Edgeucation Blog

PBL and Common Core Standards

August 29, 2016

Thom Markham

Image of students raising their hands for the project based learning

The first question about Common Core Standards has been answered: What will they look like? The answer is: Very different. The internationally benchmarked standards will emphasize creativity, collaboration, critical thinking, presentation and demonstration, problem solving, research and inquiry, and career readiness.

The second question is more challenging: How will we teach these new standards? For several years, the winds of change have been howling in one direction, pointing educators toward greater focus on depth rather than coverage, thinking rather than memorizing or listing, and demonstrating and performing rather than ‘hand it in and grade it.’ With 46 states endorsing the Common Core Standards and half of those planning for full implementation in the next three years, we’ve moved into hurricane status. Quite soon, we’ll land on a distant, unknown shore. Teachers will have to teach differently.

States and professional development organizations recognize that the kind of transformative professional preparation necessary to meet the challenge of teaching the new standards is not yet in place. But for those teachers and schools who want to jump start the process, I suggest a solution is in place: Use project based learning (PBL).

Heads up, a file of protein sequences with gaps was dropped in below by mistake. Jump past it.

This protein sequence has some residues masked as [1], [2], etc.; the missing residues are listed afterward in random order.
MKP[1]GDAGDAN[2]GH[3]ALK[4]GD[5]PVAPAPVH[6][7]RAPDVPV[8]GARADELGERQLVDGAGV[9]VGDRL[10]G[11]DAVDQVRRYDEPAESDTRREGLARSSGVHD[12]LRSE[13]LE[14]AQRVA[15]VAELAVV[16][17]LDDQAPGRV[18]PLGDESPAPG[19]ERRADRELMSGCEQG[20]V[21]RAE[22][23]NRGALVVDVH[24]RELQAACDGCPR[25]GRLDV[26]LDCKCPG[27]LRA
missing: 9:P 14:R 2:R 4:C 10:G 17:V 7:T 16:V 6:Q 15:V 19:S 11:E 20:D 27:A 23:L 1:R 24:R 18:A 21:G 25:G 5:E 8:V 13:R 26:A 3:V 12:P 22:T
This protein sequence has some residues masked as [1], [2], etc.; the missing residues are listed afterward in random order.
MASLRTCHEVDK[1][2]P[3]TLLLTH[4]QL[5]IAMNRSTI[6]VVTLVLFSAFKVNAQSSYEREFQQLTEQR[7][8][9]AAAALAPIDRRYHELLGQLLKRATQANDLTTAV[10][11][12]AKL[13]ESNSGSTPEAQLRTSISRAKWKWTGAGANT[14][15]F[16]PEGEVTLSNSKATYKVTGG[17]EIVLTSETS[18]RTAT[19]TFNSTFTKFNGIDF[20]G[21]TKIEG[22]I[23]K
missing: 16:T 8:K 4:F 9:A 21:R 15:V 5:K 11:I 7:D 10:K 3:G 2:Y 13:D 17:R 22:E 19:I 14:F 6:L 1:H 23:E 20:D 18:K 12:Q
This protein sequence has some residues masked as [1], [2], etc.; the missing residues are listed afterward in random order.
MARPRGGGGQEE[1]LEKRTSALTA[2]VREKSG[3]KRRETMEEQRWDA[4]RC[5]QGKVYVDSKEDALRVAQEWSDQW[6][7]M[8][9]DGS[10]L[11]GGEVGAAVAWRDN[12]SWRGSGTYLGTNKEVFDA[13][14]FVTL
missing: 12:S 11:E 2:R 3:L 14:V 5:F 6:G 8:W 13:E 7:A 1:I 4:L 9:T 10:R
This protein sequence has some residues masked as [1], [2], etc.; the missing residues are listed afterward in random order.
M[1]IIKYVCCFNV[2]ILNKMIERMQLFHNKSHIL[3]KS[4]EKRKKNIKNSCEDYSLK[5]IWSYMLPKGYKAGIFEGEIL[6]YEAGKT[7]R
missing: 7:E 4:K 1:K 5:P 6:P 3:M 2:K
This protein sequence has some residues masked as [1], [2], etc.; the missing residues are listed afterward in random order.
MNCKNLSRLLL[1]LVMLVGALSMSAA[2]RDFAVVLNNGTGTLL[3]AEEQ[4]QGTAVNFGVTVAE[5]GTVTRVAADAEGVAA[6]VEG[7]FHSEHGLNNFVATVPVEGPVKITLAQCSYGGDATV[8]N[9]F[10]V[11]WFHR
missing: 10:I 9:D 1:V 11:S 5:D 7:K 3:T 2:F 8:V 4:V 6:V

First, I refer to high quality PBL, as outlined in a recent post. Successful implementation of the new standards will require innovative best practices that persuade and prepare students to engage in thoughtful problem-solving, as well as encourage better performance through more sophisticated, broad-based assessments. PBL, well done, accomplishes those goals. But old style ‘projects’ won’t come close.

The Six Moving Parts

There is an overriding reason that the Common Core Standards will challenge our professional capability as educators: Teaching inquiry and skillful problem solving is not a simple change of strategy to, let’s say, favoring one reading method over another. Instead, success relies on shifting a number of teaching practices simultaneously. When aligned, these practices act synergistically to activate a student’s desire to learn, support growth over time, invite deeper engagement, and stimulate the reflective and critical faculties—often in a team-based, collective environment—that lead to superior solutions and analysis.

I call these shifts the six ‘moving parts’ of PBL. They help meet the goals of the Common Core Standards in the following ways:

  1. Moving from instruction to inquiry. More than ever, curriculum will now start with questions rather than the delivery of information. Subject matter is important, but teachers will now need to know how to apply knowledge through designing a problem solving process. PBL teachers begin by posing a significant challenge to students and capturing the challenge in a manageable problem statement or driving question. The question frames the project; the problem sets the solution process into motion. Choosing and crafting a suitable problem requires experience, curiosity, and passion, as well as thorough knowledge of the discipline.